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Fraud protections delayed to avoid disruption for online shoppers

Sam Meadows
An estimated £671m was stolen via card fraud in the UK last year

Measures designed to protect online shoppers from fraud have been delayed for 18 months to avoid potential disruption to consumers.

The City watchdog, the Financial Conduct Authority (FCA), yesterday announced the delay to the system, which would have required shoppers to respond to a text or email to confirm online purchases of more than £28, in order to avoid “material disruption".

The Telegraph had warned that the introduction of the protections, due to come into force on September 14 in line with EU regulations, could cause chaos for online shoppers and also leave some customers cut off from online banking.

However, experts have now expressed disappointment that consumers will be at greater risk of card fraud for more than a year.

Announcing the delay, Jonathan Davidson, a director at the FCA, said: “The FCA has been working with the industry to put in place stronger means of ensuring that anyone seeking to make payments is not a fraudster.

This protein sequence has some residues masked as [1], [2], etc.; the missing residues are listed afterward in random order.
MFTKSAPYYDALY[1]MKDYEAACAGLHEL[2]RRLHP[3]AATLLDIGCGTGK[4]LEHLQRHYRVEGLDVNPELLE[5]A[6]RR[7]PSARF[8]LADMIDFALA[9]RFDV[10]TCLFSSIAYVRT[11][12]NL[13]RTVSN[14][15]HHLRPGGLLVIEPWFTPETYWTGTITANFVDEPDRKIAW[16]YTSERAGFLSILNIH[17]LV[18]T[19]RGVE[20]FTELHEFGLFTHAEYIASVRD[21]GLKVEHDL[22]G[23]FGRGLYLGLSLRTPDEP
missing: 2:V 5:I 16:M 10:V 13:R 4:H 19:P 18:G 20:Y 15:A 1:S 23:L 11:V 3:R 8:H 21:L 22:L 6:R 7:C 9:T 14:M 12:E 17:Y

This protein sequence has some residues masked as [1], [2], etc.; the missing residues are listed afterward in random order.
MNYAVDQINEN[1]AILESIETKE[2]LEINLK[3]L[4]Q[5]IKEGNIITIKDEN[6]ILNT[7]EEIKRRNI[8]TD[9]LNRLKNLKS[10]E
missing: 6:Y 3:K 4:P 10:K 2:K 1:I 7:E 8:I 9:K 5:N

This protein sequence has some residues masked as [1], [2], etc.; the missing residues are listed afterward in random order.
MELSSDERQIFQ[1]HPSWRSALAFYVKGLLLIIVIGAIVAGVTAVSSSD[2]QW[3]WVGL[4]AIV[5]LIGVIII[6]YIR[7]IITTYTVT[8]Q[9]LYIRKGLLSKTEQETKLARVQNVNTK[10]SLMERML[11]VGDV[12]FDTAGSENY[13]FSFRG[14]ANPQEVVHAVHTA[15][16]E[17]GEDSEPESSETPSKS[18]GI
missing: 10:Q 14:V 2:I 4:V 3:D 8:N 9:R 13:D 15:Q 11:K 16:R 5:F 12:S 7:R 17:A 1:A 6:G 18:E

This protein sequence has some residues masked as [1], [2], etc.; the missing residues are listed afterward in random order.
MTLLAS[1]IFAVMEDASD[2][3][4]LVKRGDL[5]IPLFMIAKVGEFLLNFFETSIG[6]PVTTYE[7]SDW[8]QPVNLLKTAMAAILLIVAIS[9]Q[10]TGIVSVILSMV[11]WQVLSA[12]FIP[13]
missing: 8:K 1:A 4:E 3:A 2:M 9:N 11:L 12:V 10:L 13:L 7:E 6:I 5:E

“While these measures will reduce fraud, we want to make sure that they won’t cause material disruption to consumers themselves; so we have agreed a phased plan for their timely introduction.”

Sarah Megginson, of ClearScore, the credit reference agency, said the delay would be frustrating for customers. 

She said: “With fraudsters becoming more and more sophisticated, this delay in adding an extra layer of security means consumers will continue to be at risk when shopping online for many months to come.

 “The major problem is that so much fraud goes unnoticed, often leaving innocent people hundreds – sometimes thousands – of pounds out of pocket.”

Eric Leenders, a  director at banking trade body UK Finance, said it was important that the additional security measures are balanced with consumer convenience, and that the FCA’s plan is the best option.

He added: “Fighting fraud must be a priority for everyone and these new rules will be an important tool in protecting customers, helping keep them safe when they shop online.”

Around £671m was estimated to have been lost to card fraud in 2018, although regulations mean victims will be refunded in most circumstances.